What is a desired loading regimen for vitamin D?

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A loading regimen for vitamin D usually refers to a therapy in which people are given a very high dose of vitamin D to bring up their blood levels quickly, followed by much lower doses of vitamin D to maintain healthy vitamin D blood levels. Such a regimen is sometimes tried in elderly people whose blood levels of vitamin D are very low and who are at risk of bone fractures.

In one study, doctors in the Netherlands developed a regimen in which the loading dose was determined by multiplying a person's vitamin D level of deficiency by their body weight in kilograms, and then multiplying by the number 40. Other researchers have tested giving people a single dose of 50,000 or 100,000 international units (IUs) of vitamin D as a "jump-start," followed by daily doses of 1,000 IUs of vitamin D to maintain healthy vitamin D blood levels.

It is pretty common practice to use a loading regimen in clinics. Some doctors use 50,000 units a week for 8 weeks, and then drop down to a maintenance level of 1,000 units per day. So yes, that is commonly done, and is a good idea for really deficient people so that it does not take months to get their vitamin D levels corrected. If you were to just go straight to maintenance it would be 3 months before you would bring the blood level up to the desired level.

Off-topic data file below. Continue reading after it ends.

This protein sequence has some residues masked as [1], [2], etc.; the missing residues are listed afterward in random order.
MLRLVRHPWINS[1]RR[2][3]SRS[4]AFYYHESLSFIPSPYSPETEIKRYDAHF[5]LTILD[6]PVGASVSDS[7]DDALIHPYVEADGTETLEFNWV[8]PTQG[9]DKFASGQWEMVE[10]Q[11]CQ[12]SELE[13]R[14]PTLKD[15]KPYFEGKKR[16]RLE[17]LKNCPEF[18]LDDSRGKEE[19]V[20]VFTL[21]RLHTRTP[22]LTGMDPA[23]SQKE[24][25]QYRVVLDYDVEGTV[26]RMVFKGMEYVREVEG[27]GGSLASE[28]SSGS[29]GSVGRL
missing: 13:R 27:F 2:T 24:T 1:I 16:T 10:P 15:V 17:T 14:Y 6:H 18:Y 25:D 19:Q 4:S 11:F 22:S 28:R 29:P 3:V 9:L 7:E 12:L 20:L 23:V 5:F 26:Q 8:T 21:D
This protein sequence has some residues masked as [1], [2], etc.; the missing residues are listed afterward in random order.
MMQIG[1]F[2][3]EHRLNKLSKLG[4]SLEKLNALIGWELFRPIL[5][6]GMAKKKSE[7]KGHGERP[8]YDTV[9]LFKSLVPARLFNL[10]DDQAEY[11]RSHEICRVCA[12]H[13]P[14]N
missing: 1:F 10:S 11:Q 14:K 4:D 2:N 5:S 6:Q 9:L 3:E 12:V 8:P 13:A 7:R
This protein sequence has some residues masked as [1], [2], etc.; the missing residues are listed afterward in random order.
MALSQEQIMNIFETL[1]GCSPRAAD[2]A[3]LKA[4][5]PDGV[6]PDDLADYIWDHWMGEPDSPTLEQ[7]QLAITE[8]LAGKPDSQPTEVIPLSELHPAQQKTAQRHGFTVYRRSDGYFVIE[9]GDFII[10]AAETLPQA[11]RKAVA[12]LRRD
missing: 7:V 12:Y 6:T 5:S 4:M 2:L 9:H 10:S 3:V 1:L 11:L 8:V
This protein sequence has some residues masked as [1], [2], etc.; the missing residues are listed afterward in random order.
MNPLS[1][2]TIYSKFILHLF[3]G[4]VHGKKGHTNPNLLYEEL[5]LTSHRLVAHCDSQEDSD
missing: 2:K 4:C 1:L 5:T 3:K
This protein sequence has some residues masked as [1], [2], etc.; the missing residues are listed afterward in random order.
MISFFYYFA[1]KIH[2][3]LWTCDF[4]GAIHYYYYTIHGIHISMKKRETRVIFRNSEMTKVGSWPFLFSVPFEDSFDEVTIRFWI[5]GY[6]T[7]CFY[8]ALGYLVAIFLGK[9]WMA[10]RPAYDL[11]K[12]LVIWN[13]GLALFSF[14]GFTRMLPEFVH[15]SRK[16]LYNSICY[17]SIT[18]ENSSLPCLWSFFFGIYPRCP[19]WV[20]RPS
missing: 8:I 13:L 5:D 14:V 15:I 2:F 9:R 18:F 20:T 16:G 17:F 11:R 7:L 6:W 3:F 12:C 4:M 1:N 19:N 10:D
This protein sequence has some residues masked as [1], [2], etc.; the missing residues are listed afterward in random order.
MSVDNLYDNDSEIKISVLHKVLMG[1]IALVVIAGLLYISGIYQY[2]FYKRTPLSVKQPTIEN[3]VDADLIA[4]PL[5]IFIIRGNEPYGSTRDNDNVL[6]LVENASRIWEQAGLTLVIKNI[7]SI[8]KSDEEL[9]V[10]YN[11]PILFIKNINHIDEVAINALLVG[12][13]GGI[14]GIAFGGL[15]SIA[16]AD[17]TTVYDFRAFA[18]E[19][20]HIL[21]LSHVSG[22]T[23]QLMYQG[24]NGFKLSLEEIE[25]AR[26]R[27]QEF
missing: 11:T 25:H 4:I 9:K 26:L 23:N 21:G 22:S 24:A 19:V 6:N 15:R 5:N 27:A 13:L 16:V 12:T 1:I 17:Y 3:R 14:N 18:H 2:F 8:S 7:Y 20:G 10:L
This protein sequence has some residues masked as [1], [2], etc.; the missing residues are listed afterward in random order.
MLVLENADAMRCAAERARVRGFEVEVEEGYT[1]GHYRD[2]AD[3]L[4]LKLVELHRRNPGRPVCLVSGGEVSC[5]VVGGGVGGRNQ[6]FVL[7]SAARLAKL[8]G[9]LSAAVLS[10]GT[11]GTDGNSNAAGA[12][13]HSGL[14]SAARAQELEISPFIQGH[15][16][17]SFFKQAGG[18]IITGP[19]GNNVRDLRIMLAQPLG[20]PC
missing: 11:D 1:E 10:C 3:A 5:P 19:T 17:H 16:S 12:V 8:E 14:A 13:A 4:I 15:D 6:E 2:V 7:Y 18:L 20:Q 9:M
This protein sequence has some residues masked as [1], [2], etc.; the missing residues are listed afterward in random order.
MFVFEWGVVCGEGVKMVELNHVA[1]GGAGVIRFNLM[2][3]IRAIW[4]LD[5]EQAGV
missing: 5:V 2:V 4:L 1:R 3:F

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Important: This content reflects information from various individuals and organizations and may offer alternative or opposing points of view. It should not be used for medical advice, diagnosis or treatment. As always, you should consult with your healthcare provider about your specific health needs.